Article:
Imagine taking a set of overlapping floor images produced while a vehicle drives sufficiently slowly in a straight line. Designate the images with sequentially assigned indices 0, 1, 2…n. Each successive pair of images (i, i+1) is registered by matching the features which appear in both. Conceptually, image i+1 is moved relative to image i until the features in the region of overlap line up correctly. The situation described so far produces a linear mosaic but more generally, there is a need in our application to produce globally consistent mosaics whose final configuration is a network of

guidepaths containing cycles which close correctly ( Figure 6 ). The need to develop a globally consistent mosaicking solution arises from two concerns: Dead reckoning drift. The cumulative effect of small displacement errors causes large internal discrepancies at the point of closure of large cycles. Such discrepancies cannot be spanned by the largest possible search windows of the real-time visual tracker, so the robot will get lost of the discrepancies are not eliminated. External consistency. It is often desirable to distort the mosaic to force it to agree with externally derived guidepath

descriptions or with factory schematics.
Page 8
In principle, the imagery us ed to create mosaics can be produced by any vehicle. For the sake of efficiency, however, we typically used a special mapping vehicle employing a large, one meter scale imaging module. To solve the global consistency problem, we developed an algorithm that automatically formulates loop constraints for arbitrarily complex guidance networks. It sets up a system of loop constraints that are optimized and explicitly enforced to make sure that all loops close correctly [11]. To avoid addressing the data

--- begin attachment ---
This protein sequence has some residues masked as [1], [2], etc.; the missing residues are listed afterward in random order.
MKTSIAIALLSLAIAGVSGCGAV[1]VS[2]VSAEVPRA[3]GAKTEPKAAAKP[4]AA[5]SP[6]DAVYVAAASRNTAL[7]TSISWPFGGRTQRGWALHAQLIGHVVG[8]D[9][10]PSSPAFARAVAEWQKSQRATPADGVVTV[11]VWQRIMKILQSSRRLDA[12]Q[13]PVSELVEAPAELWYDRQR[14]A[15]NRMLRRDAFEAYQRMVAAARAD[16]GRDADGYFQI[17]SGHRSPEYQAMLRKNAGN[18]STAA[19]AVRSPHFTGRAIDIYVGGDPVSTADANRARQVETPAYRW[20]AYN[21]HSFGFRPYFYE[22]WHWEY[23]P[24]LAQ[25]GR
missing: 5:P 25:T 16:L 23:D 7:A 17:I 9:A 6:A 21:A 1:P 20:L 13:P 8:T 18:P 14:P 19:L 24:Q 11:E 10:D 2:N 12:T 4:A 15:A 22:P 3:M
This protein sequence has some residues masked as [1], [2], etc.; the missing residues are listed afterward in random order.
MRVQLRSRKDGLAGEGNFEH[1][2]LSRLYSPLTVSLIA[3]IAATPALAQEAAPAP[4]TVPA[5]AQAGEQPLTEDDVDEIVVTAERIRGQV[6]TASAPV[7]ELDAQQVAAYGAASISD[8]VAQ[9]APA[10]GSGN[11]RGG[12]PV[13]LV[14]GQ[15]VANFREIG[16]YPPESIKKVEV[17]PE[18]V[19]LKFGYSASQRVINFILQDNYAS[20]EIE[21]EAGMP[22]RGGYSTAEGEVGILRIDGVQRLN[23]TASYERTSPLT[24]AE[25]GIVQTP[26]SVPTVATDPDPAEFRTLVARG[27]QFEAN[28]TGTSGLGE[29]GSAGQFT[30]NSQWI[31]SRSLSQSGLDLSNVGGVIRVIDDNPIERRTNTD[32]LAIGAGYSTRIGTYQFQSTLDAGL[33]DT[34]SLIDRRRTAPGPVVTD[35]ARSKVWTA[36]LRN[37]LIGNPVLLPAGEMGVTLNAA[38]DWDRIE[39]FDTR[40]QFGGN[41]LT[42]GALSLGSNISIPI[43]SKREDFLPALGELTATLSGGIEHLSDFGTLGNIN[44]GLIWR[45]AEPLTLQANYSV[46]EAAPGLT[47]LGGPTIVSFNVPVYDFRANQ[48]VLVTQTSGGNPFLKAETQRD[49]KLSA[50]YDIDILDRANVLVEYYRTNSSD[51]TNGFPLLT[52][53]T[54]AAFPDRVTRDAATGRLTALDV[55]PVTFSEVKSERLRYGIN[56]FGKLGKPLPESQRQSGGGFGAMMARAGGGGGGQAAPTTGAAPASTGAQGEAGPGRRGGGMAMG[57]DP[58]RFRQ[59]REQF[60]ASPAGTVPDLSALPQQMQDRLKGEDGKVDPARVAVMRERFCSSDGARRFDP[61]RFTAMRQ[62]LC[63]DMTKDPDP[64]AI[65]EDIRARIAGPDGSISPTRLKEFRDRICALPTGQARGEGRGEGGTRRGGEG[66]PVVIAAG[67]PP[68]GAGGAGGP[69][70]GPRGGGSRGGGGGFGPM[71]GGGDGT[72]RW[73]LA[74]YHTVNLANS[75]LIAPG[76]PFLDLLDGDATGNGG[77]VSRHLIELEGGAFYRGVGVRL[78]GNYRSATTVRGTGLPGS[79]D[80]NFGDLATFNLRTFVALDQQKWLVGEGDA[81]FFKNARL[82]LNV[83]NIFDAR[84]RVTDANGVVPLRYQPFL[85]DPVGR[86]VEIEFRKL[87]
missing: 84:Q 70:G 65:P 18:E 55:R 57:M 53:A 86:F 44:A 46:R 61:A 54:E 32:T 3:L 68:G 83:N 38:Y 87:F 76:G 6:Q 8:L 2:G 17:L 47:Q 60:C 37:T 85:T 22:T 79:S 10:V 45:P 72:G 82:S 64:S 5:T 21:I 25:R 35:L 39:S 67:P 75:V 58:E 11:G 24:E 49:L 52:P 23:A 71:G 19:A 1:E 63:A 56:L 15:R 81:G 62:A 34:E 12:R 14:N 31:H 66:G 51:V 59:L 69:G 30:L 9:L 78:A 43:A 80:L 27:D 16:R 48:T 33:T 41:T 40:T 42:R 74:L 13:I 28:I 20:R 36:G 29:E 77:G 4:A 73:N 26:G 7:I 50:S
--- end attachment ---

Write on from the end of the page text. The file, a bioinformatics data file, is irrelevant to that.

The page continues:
association problem of loop closure, we had the human driver of the mapping vehicle use a custom graphical user interface to establish the necessary correspondences. Other researchers have developed automatic solutions for similar instances of this problem [5][13][14]. 4.2 LADAR-Based Guidance from Trailer Walls While the mosaic-based guidance system can be used in trailers, it requires that a larg e fraction of the trailer floor be mapped. A much simpler solution was available: LADAR. The fork truck already used a laser rangefinder for obstacle avoidance. We therefore used this device to

track the position of the fork truck inside the trailer by matching the endpoints of LADAR pixels to a rectangular model of the trailer geometry. If the trailer’s dimensions were known, they were used to generate the model. If the dimensions were unknown, the vehicle used an initial LADAR scan to find the dimensions and generate the model. Several occlusion issues arose in this application. If the trailer is full during loading or unloading, very little of its walls is visible. We solved this problem by imaging the walls of the loading area outside the trailer. To transition between the two

guidance systems, the vehicle scanned both trailer and loading area before driving off the mosaic. 4.3 Fork Hole Finding Vision The need to locate pallets a nd racks relative to the fork truck arose in two contexts: picking them up from the floor, and de-stacking stacked loads. Major technical challenges included designing the sensing configuration, developing the robot-load pose refinement algorithms, and developing the visual servos used to position the forks inside the fork holes. The first two challenges are discussed in this section; the third is discussed in Section 6. Figure 6: Cyclic